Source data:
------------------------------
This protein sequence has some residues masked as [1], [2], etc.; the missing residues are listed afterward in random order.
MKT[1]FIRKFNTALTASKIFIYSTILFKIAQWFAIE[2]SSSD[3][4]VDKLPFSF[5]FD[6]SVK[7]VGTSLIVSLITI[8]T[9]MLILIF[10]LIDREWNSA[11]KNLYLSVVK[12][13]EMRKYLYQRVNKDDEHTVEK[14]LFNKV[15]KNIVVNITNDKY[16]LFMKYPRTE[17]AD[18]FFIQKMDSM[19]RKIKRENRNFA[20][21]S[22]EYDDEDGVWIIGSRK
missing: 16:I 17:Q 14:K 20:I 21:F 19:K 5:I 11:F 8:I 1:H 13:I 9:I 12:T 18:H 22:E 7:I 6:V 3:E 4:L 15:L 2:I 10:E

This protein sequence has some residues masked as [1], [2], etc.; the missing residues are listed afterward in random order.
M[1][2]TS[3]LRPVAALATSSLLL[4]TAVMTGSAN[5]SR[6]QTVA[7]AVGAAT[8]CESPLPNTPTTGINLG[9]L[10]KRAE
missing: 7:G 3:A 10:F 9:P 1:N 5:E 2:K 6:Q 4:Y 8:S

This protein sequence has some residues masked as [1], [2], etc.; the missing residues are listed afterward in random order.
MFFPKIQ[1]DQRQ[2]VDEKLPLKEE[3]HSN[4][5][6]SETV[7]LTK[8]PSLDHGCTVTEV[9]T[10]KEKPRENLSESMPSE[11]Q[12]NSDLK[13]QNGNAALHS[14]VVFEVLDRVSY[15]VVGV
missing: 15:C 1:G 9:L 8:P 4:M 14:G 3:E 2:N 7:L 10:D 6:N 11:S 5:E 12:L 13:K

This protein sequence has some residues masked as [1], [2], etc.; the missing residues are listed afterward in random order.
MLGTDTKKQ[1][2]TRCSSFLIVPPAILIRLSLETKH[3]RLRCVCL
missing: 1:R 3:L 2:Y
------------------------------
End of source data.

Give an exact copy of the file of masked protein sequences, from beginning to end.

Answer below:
This protein sequence has some residues masked as [1], [2], etc.; the missing residues are listed afterward in random order.
MKT[1]FIRKFNTALTASKIFIYSTILFKIAQWFAIE[2]SSSD[3][4]VDKLPFSF[5]FD[6]SVK[7]VGTSLIVSLITI[8]T[9]MLILIF[10]LIDREWNSA[11]KNLYLSVVK[12][13]EMRKYLYQRVNKDDEHTVEK[14]LFNKV[15]KNIVVNITNDKY[16]LFMKYPRTE[17]AD[18]FFIQKMDSM[19]RKIKRENRNFA[20][21]S[22]EYDDEDGVWIIGSRK
missing: 16:I 17:Q 14:K 20:I 21:F 19:K 5:I 11:F 8:I 1:H 13:I 9:I 12:T 18:H 22:E 7:I 6:V 3:E 4:L 15:L 2:I 10:E

This protein sequence has some residues masked as [1], [2], etc.; the missing residues are listed afterward in random order.
M[1][2]TS[3]LRPVAALATSSLLL[4]TAVMTGSAN[5]SR[6]QTVA[7]AVGAAT[8]CESPLPNTPTTGINLG[9]L[10]KRAE
missing: 7:G 3:A 10:F 9:P 1:N 5:E 2:K 6:Q 4:Y 8:S

This protein sequence has some residues masked as [1], [2], etc.; the missing residues are listed afterward in random order.
MFFPKIQ[1]DQRQ[2]VDEKLPLKEE[3]HSN[4][5][6]SETV[7]LTK[8]PSLDHGCTVTEV[9]T[10]KEKPRENLSESMPSE[11]Q[12]NSDLK[13]QNGNAALHS[14]VVFEVLDRVSY[15]VVGV
missing: 15:C 1:G 9:L 8:P 4:M 14:G 3:E 2:N 7:L 10:D 6:N 11:S 5:E 12:L 13:K

This protein sequence has some residues masked as [1], [2], etc.; the missing residues are listed afterward in random order.
MLGTDTKKQ[1][2]TRCSSFLIVPPAILIRLSLETKH[3]RLRCVCL
missing: 1:R 3:L 2:Y